And if they were unlawful comatants, they could be held or charged for the acts which rendered their combatancy unlawful at the discretion of the detaining power.
    No, they cannot be held by discretion, there must be an actual war and they must be treated humanely.

    They can't be interrogated, they can't be sent to secret prisons, and the Red Cross must be given access.

    They can be charged with crimes:

    Article 82: A prisoner of war shall be subject to the laws, regulations and orders in force in the armed forces of the Detaining Power; the Detaining Power shall be justified in taking judicial or disciplinary measures in respect of any offence committed by a prisoner of war against such laws, regulations or orders.

    American Convention on Human Rights (Pact of San José, Costa Rica, 1969)

    Article 5 Right to Humane Treatment

    Every person has the right to have his physical, mental, and moral integrity respected.
    No one shall be subjected to torture or to cruel, inhuman, or degrading punishment or treatment. All persons deprived of their liberty shall be treated with respect for the inherent dignity of the human person.

    Punishment shall not be extended to any person other than the criminal.
    Accused persons shall, save in exceptional circumstances, be segregated from convicted persons, and shall be subject to separate treatment appropriate to their status as unconvicted persons.

    The WOT is a never ending PR term, just like the war on crime, the war on drugs or the war on poverty. And the term 'unlawful combatant' appears nowhere in the Geneva Conventions or the Conventions Against Torture.

    You not just flunked international law, you've flunked humanity 101.


    The labelling of a person as an... (5.00 / 1) (#8)
    by Bill Arnett on Mon Dec 18, 2006 at 12:03:53 PM EST
    ...enemy combatant is nothing more than a semantic dodge used by the criminals leading this country to salve their consciences and seek avoiding the consequences of their illegal acts.

    Anyone believing that there is any other meaning to what the commission of these crimes represent is as delusional as bush and  passively complicit in his crimes.

    That's the way the WORLD outside of law schools view the actions of America and Americans, making endless excuses citing this or that, or imagining authority that does not exist, or acting as if America is still the greatest, most powerful, and the most JUST of all nations is to perpetuate a fantasy world that does not exist here where the rest of the civilized resides. You know, SANITY.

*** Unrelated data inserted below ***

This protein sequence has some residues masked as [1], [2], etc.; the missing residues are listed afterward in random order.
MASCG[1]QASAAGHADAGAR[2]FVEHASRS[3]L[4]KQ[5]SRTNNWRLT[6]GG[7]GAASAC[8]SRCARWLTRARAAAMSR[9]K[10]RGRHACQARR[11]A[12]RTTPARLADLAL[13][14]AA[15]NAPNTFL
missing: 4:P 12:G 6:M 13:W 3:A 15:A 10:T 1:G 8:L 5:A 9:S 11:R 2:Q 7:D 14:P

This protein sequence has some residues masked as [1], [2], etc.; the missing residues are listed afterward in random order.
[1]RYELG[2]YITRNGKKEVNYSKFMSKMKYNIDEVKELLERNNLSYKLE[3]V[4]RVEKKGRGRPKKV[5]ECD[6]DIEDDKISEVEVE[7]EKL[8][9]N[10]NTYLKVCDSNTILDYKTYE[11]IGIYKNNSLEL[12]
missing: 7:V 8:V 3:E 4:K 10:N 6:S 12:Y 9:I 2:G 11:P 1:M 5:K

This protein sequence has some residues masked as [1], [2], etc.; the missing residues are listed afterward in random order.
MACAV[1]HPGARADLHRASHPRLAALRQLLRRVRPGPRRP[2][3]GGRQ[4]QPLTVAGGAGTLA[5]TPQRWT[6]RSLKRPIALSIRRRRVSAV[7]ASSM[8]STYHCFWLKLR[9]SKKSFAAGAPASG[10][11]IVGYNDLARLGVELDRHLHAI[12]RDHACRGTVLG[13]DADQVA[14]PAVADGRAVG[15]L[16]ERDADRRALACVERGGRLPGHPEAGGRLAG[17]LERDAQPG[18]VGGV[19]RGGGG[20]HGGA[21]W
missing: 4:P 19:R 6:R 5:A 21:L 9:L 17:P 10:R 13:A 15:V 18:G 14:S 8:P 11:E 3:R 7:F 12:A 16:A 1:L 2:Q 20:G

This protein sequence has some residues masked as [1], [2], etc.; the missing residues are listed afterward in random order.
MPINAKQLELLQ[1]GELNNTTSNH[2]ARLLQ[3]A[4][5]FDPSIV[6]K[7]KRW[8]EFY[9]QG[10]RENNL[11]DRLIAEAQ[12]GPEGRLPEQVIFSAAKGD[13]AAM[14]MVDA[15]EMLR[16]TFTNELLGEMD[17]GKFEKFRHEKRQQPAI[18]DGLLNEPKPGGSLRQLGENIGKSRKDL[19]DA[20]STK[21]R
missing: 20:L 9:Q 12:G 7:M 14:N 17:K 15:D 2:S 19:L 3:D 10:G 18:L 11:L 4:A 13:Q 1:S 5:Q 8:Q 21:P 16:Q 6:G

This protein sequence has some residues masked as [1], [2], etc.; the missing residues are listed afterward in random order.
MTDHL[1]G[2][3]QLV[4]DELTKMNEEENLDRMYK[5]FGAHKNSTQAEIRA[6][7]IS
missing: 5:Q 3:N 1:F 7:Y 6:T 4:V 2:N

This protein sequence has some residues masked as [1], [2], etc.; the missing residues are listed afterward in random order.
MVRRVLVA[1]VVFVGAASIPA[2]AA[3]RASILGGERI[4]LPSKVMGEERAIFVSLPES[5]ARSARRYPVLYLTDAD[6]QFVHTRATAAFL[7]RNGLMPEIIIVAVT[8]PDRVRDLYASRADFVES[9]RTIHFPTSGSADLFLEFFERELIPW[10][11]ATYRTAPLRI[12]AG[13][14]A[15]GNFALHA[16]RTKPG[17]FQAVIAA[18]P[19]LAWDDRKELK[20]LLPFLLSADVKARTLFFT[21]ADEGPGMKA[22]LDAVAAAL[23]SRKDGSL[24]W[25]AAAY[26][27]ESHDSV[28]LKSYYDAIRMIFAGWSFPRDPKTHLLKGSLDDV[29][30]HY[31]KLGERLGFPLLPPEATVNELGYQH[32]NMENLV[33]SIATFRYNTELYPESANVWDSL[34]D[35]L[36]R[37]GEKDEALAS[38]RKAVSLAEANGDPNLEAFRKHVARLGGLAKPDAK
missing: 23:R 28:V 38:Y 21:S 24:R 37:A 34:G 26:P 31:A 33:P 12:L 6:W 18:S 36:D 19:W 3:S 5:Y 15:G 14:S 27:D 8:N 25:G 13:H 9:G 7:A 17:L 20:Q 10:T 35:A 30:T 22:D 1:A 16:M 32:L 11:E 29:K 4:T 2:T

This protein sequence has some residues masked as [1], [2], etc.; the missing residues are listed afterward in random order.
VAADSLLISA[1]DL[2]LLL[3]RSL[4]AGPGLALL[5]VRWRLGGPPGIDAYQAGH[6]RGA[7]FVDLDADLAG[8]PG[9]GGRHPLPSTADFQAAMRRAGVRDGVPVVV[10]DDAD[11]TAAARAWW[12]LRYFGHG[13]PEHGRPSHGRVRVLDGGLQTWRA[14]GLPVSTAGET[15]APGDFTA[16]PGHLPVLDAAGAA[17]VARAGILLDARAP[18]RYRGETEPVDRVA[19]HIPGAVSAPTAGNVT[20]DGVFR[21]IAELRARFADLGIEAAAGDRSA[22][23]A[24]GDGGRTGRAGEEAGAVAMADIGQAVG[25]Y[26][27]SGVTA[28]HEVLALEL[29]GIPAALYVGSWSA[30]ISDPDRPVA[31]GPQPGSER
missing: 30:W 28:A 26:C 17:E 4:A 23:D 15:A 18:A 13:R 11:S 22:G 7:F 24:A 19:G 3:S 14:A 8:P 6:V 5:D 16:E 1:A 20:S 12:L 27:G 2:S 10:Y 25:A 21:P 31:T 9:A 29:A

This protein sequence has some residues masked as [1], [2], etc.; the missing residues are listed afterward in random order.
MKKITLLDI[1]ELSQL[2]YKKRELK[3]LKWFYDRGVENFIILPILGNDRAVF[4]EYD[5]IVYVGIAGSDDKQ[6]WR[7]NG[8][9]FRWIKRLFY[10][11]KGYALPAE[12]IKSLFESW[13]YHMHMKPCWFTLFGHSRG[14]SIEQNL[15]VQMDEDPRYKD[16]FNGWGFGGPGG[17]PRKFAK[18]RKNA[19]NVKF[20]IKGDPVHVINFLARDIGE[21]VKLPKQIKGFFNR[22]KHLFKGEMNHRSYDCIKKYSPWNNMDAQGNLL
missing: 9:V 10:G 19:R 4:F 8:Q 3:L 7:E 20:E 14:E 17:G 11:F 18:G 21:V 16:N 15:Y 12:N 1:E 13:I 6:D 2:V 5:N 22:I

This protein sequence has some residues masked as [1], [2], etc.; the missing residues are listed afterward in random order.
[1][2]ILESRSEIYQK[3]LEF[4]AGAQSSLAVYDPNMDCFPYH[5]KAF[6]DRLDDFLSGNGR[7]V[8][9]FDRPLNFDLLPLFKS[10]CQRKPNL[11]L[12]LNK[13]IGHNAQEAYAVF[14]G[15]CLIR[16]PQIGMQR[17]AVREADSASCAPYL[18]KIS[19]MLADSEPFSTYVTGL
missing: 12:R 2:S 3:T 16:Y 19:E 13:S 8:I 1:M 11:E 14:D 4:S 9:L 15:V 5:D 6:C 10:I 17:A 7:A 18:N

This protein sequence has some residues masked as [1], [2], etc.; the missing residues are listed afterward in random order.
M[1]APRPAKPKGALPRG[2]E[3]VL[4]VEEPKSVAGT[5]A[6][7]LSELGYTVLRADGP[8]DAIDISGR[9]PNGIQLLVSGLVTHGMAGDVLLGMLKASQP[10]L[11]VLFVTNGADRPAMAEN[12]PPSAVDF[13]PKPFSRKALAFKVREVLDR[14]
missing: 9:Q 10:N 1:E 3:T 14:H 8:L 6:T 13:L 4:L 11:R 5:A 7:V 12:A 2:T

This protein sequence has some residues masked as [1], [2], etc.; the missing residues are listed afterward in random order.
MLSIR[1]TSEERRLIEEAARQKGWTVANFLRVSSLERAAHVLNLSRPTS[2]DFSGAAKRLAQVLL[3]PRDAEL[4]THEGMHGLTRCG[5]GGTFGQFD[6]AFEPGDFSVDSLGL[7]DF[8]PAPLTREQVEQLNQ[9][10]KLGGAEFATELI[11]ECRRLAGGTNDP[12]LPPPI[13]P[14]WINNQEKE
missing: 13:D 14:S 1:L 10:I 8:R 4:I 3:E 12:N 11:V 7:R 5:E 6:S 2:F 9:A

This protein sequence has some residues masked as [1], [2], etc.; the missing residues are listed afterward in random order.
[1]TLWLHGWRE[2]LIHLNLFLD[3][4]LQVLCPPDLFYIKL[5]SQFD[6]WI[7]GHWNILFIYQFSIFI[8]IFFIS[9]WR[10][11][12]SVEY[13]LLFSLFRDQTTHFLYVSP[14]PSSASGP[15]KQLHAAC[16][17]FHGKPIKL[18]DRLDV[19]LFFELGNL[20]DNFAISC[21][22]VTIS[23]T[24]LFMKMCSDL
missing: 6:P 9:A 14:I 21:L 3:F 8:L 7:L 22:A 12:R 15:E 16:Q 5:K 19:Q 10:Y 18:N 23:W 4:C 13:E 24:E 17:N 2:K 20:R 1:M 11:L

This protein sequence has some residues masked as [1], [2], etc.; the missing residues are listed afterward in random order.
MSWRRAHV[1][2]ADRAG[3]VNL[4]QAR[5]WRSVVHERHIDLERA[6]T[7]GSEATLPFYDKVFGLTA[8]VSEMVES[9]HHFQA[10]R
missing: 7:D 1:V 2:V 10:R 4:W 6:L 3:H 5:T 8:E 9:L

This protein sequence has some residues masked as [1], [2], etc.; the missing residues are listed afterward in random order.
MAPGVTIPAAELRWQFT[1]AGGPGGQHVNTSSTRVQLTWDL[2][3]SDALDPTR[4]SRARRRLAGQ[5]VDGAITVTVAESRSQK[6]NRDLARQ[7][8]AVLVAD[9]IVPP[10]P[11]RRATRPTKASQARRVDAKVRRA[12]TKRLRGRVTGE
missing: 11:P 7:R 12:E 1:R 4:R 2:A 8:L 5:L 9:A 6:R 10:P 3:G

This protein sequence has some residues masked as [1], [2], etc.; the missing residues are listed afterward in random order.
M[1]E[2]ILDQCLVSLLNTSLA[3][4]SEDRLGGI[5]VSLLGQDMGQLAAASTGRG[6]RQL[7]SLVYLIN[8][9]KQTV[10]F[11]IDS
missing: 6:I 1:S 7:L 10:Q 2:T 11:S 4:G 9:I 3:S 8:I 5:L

Hostilities? (5.00 / 1) (#19)
    by kdog on Mon Dec 18, 2006 at 05:14:00 PM EST
    be held without charges until the cessation of hostilities

    Curious...what hostilities?  Iraq can't count right?  We've taken prisoners before that war/occupation started.  Aghanistan...isn't that over? Just an occupation now in support of the postwar govt.  

    There certainly aren't any battles taking place on US soil right now, unless I'm mistaken.

    Or can you legal-ese a way to turn the rhetoric of a "war on terror" into a real war?


    Dissonance (none / 0) (#2)
    by Edger on Mon Dec 18, 2006 at 09:35:11 AM EST
    What the Washington Post says:

    the United States is unwilling to release detainees into the custody of nations where they would likely be abused, tortured or killed.

    What the Washington Post means:

    the [ the bush administration ] is unwilling to release detainees into the custody of nations where they would likely [ not ] be abused, tortured or killed.

    Gabe (none / 0) (#3)
    by Che's Lounge on Mon Dec 18, 2006 at 09:57:56 AM EST
    They are not POW's because no decalaration of war has been established. But we can go around in circles with this all day.

    You say POW, I say no war decalared.
    You may reply that it's not a conventional war. I don't care. I still say they are not POW's. Besides, we had a better conviction record when we used the established justice system in this country (see WTC I).

    I would think that GWB has been the biggest enabler of terrorism since Menachem Begin blew up the King James Hotel. He's justifying their cause on a daily basis, and financially ruining us in the process.

    BTW, Harry Reid has just endorsed an increase in troop strength in Iraq. Happy holidays war lovers. You got your wish. Stupid Dem followers just got grifted again. So before you maroons get to the next logical step in your lemming-like fanasy lives, know this for a fact: ANYONE who even THINKS of drafting my kid better be well armed and ready to use it. This is war, right? Fine. You want it? You got it. Try me. I know what I'm getting myself for CHRISTMAS.

    Screw George Bush and you idiots who think the Dems will change anything.

    Che, calm down my friend... (5.00 / 1) (#9)
    by Bill Arnett on Mon Dec 18, 2006 at 12:15:47 PM EST
    ...some of the best analysis of Reid's actions today speculate that by giving bush/st. john, LIEberman what they want PROVIDED it gets the troops out by '08 is what Reid wanted. That gives all the aforementioned parties what they want on a STRICT TIME TABLE, to which, if they refuse to agree, Reid will oppose sending more troops with every fiber of his being.

    I understand your passionate feelings towards this war, and when I first read about Reid/more troops, I felt exactly as you did. Further reading and reflective thought brought me around to agreement with Reid's "rope-a-dope" scheme.